“To Do” Lists Don’t Do It
I coach a lot of people who are bright, high energy, and successful, but who aren’t operating at anywhere near peak performance because they manage their time inefficiently. I’ve come to realize that the more they try to organize, the less organized they are.
The primary culprit is the “to do” list (TDL). They faithfully record what needs to be done tomorrow, the day after, next week, ad infinitum, a constantly growing serpent that reaches vast, entangled proportions.
When everything is a priority, of course, NOTHING is a priority. Worse, listing things becomes an end in and of itself, as if some kind of action has been taken. If that were the case, writing your resume would result in a career.
Here’s the advice of someone whom time begs to give it a break—me. Do not make TDLs. Instead, plug anything you feel you must do—personal or professional—into your physical calendar (e.g., a Filofax). Give it a date and time, and treat is as sacrosanct, the equivalent of a client meeting, which you’d never blow-off just because you have something else on a list somewhere.
Never put more than six tasks on a day, three in the morning and three in the afternoon (unless you’d prefer to work hard when you’re fresh in the morning and take the afternoon off—feel free to match your life style). Don’t feel the need to complete a task in one time frame—”chunk” them. I don’t sit down to write a book chapter, I write a quarter of a chapter at a time (one hour). If I have two dozen people to call for referral business, I’ll call four per day for six days. I’ll create a workshop in an hour one day, and spend a half-hour the next day arranging for the hotel and logistics.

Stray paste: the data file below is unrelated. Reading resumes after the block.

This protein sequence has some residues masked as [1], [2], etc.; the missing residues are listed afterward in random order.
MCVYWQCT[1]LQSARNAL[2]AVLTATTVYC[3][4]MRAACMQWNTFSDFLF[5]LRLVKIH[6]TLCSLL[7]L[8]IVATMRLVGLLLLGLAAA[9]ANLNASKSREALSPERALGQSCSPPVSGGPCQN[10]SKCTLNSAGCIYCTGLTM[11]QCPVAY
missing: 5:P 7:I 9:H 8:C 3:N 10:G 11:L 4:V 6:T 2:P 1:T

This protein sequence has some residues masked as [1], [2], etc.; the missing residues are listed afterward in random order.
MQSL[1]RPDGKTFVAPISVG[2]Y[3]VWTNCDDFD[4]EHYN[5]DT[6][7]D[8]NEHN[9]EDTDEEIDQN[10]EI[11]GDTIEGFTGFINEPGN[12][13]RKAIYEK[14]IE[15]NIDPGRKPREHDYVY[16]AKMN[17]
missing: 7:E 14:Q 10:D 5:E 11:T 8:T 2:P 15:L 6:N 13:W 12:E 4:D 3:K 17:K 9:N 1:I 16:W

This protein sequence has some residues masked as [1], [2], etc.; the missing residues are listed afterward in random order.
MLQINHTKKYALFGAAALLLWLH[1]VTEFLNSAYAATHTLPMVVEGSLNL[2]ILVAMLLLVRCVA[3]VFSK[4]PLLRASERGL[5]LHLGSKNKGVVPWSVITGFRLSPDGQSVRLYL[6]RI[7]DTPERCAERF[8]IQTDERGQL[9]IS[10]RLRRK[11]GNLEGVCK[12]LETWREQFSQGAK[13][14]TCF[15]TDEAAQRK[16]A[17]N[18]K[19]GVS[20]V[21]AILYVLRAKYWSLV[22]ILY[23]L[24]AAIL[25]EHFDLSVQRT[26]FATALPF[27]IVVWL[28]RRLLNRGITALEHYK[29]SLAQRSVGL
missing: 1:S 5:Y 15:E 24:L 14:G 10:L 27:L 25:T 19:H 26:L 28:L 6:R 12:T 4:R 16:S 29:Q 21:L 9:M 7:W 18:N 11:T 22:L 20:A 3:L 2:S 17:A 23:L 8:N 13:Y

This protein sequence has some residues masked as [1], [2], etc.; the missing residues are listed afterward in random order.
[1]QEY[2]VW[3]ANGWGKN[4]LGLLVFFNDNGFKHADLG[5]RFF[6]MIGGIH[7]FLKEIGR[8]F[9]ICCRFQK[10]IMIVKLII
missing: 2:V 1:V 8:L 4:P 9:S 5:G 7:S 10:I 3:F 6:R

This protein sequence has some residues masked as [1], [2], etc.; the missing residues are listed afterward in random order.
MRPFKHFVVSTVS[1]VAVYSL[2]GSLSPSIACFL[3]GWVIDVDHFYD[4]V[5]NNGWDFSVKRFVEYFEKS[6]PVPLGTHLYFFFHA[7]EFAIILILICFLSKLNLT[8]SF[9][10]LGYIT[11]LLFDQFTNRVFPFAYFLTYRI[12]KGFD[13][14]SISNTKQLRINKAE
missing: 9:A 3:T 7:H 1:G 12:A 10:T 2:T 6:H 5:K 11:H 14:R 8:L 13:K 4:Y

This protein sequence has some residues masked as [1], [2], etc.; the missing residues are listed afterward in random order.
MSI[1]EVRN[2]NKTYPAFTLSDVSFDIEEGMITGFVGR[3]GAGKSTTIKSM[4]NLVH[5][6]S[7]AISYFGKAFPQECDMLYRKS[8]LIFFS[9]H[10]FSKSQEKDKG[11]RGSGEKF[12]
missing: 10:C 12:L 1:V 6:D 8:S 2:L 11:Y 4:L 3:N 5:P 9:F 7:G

It’s true that making lists and crossing off items as they’re completed provides a sense of fulfillment and accomplishment. But your not at the local supermarket buying cheese, you’re trying to grow your business and attend to your life. That TDL will grow and remain a part of you, like a parasite, forever. But today will disappear before you know it.
Make better use of today.
© Alan Weiss 2012. All rights reserved.
Good point! I always tell people to work on their habits and routines to build greater efficiencies, not having endless list making. Also, I am a big fan of not-to-do lists. Quite simply a single list that you write once a year of all the things you are not going to do!! Very liberating!
That’s great advice.
Is that why most self-help books aren’t helpful: because people are unqualified to self-diagnose themselves and end up treating symptoms?
According to your TDL example, self diagnosis and treatment could worsen the condition!
Newest member of your “anti-TDL” club
Self-help books assume you’re damaged and must correct something. They try to superimpose the author’s remedy without diagnosing the cause of the reader’s symptoms.
What’s your read on David Allen/Getting Things Done approach to this. Or, put another way, where do you “park” the items that you’re not yet ready to schedule (which GTD encourages to get down in some system and out of your head)? (Isn’t that parking lot a kind of TDL?)
Why aren’t you ready to schedule them? You’re making a bad assumption at the outset.
Things I’m interested in doing but not yet committed to doing, or not in near future. (I’m not ready to schedule them but don’t want to forget them.) David Allen’s “someday” list.
“Not yet committed.” Forget it, toss them, it’s a waste of time. There’s nothing you can do NOW? Come on… David Allen’s “someday list” might be useful….someday.